Canadians feel little pain of rate hikes – so far
Canadian consumers are feeling little pain from four rate hikes by the Bank of Canada, despite all warnings to the contrary, with most escaping higher monthly mortgage costs, others priced out of home buying altogether, and many enjoying income gains.
Data released on Friday showed retail sales rose 2 per cent in May and are on track to expand at an annualised pace of about 4 per cent in the second quarter, defying predictions that rising interest rates would douse the long consumer boom.
While official interest rates have risen 1 percentage point in a year, analysts said the structure of Canada’s mortgage market means few borrowers have felt the rate hikes, and those priced out of the market are now spending their money elsewhere.
“Somewhere between 10 per cent and 12 per cent of mortgage holders are actually in a product that is going to be affected by a rate increase,” said Paul Taylor, president and chief executive at Mortgage Professionals Canada.
More than seven in 10 mortgages have a fixed interest rate, Taylor said, while the others are split between adjustable and variable rate mortgages. While adjustable rate mortgages see higher monthly costs when rates rise, variable rate mortgages typically come with fixed monthly payments.
That means borrowers simply pay more interest and less principal when rates rise, and the length of their mortgage term is bumped out by a few months, said Rob McLister, founder of mortgage rate comparison website RateSpy.com.
“So their monthly cash flow stays the same,” McLister said, noting that Canada’s big banks, which hold about half of Canadian mortgages, typically offer fixed-payment variable mortgages.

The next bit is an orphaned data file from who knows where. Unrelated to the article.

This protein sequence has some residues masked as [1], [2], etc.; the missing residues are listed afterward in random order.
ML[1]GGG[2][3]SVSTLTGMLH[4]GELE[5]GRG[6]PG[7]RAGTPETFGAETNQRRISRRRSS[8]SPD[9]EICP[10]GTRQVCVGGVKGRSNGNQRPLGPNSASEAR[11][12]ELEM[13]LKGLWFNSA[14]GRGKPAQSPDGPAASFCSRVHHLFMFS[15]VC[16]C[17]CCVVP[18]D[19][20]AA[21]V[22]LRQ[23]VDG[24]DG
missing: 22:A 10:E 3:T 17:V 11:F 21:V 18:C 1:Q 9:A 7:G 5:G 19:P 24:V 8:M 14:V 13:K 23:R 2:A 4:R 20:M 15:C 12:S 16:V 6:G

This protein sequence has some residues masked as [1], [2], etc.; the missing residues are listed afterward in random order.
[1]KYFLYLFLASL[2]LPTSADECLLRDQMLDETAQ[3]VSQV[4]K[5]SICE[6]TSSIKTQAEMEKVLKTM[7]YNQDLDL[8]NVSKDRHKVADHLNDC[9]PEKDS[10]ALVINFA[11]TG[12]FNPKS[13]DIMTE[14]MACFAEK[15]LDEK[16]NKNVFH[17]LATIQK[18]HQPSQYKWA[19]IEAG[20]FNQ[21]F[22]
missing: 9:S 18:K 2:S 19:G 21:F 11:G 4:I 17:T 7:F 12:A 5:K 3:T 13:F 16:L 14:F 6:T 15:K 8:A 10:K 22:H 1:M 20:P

What’s more, while about half of Canadian mortgage holders will see their interest rate reset this year – including those whose fixed-rate mortgages renew – those who signed up for the most popular product, the 5-year fixed rate, will find their rates nearly identical to 2013 levels.
According to rate data provided by McLister, the discounted 5-year fixed rate was about 3.25 per cent in June 2018, up just 30 basis points from 2.94 per cent in June 2013. The five-year change in other months was even smaller.
“A one percentage point change in the overnight rate should be pretty meaningful to households, but they don’t borrow at the overnight rate – a lot comes tied to the five-year yield … and their monthly cash flows don’t really look any different,” said Royce Mendes, senior economist at CIBC Capital Markets.
The Bank of Canada said last week that while wage growth has improved, a slowdown in the growth of total hours worked and the new mortgage rules are expected to weigh on consumer spending. The tighter rules, which took effect in January and pushed many first-time homebuyers out of the market, have also helped slow the growth of Canada’s huge household debt.
Taylor said the new mortgage limits have dashed the home-buying dreams of many middle-class Canadians, which is bad for the economy in the long run. But he admits the change has probably been good for consumer spending.
“If you’ve been saving for a down payment for years, and now you need another C$20,0000 or C$25,000 just to qualify for a mortgage, you give up. And the idea of a new car feels like a pretty good reward instead. So I’m not surprised there’s an uptick in consumer spending if people no longer have the opportunity to invest in housing.”